Atomic exploration as never before

Editorial

Rebecca Pool

Tuesday, April 28, 2015 - 14:00
Image: Atomic-level landscapes delivered by nVisible [Nanotronics]
 
US-based Nanotronics Imaging has unveiled a new system - nVisible - that lets the user 'walk through' a 3D visualisation of a microscopic landscape while wearing a virtual reality headset.
 
Operating with existing 3D images generated by nSpec 3D microscope - also developed by Nanotronics for rapid topography measurements - the system offers a novel route to exploring and manipulating materials at the molecular level.
 
Virtual tour on the surface of a nanocomposite [Nanotronics].
 
"Science is at the cusp of a new industrial revolution where the ability to understand the world at nanoscale will enable radical advancements across numerous industries,” says Matthew Putman, chief executive of Nanotronics.
 
"With nVisible we are turning 3D microscopic visualizations into exploratory, interactive content that will allow researchers, technicians, and scientists an experimental way to gather insights and collaborate at the atomic level,” he adds.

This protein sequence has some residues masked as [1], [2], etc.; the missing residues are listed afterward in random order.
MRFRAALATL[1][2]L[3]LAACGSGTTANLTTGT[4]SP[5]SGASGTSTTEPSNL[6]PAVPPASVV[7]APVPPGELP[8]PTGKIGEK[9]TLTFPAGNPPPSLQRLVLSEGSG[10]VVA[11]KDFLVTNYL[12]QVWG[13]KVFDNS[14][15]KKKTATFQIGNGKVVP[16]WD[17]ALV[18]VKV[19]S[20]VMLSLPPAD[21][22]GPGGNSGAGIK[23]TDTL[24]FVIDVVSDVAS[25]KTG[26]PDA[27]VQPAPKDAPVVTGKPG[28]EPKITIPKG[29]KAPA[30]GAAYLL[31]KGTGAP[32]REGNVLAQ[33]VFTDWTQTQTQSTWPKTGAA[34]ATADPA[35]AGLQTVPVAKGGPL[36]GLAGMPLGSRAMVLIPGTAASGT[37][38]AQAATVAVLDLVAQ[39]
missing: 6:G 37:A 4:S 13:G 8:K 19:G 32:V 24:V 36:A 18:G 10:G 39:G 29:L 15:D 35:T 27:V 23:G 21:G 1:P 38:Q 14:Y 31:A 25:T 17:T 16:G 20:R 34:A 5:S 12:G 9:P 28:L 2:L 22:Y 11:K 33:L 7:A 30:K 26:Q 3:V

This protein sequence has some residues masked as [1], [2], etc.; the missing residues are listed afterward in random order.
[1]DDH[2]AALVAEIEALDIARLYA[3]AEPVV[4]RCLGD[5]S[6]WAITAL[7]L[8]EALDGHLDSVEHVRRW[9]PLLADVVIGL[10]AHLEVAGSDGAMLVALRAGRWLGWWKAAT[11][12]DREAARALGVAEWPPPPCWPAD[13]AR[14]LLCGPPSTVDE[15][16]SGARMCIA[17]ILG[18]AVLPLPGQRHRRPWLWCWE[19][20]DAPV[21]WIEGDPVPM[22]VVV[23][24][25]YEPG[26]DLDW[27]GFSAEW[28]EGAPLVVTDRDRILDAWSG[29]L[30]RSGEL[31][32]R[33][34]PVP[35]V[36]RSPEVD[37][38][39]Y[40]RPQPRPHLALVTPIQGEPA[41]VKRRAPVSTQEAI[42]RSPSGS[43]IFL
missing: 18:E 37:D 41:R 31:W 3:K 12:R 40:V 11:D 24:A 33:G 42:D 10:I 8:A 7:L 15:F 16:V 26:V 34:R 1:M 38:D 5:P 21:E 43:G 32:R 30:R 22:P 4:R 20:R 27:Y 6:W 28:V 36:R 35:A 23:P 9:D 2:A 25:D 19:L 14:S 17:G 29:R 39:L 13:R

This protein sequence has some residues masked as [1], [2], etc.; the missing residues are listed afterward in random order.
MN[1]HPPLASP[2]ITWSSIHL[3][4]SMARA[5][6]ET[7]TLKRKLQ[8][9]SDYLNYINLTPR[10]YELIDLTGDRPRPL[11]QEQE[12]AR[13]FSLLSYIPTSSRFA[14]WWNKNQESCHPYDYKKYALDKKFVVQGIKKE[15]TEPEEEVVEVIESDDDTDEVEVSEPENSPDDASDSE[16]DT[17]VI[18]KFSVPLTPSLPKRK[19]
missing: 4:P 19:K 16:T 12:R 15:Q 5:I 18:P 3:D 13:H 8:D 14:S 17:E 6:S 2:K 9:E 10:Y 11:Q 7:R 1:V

nSpec 3D integrates optics with computer vision algorithms and artificial intelligence to create nanoscale 3D images of a material's atomic structure.
 
nSpec 3D is an automated, rapid optical microscope that provides surface topographies and quantitative roughness measurements.
 
When used with nVisible, users can virtually walk through the surface of a structure, tagging and manipulating features.
 
The company has produced a short film, premiering at the Tribeca Disruptive Innovation Awards, that is described as taking the viewer deep into the nano-world, zooming from a visible examination of a moth's wing down to its atomic structure.
 
“The ongoing revolution in nanoscale engineering is transforming our lives: Every chip in every cell phone is a product of nanotechnology," highlights company board advisor and academic visitor at the University of Oxford, UK, Eric Drexler.
 
"To make progress in this realm, scientists and engineers must be able to see what they are doing," he says. "Nanotronics is pushing forward the necessary state of the art and bringing new capabilities to industry and research labs around the world."
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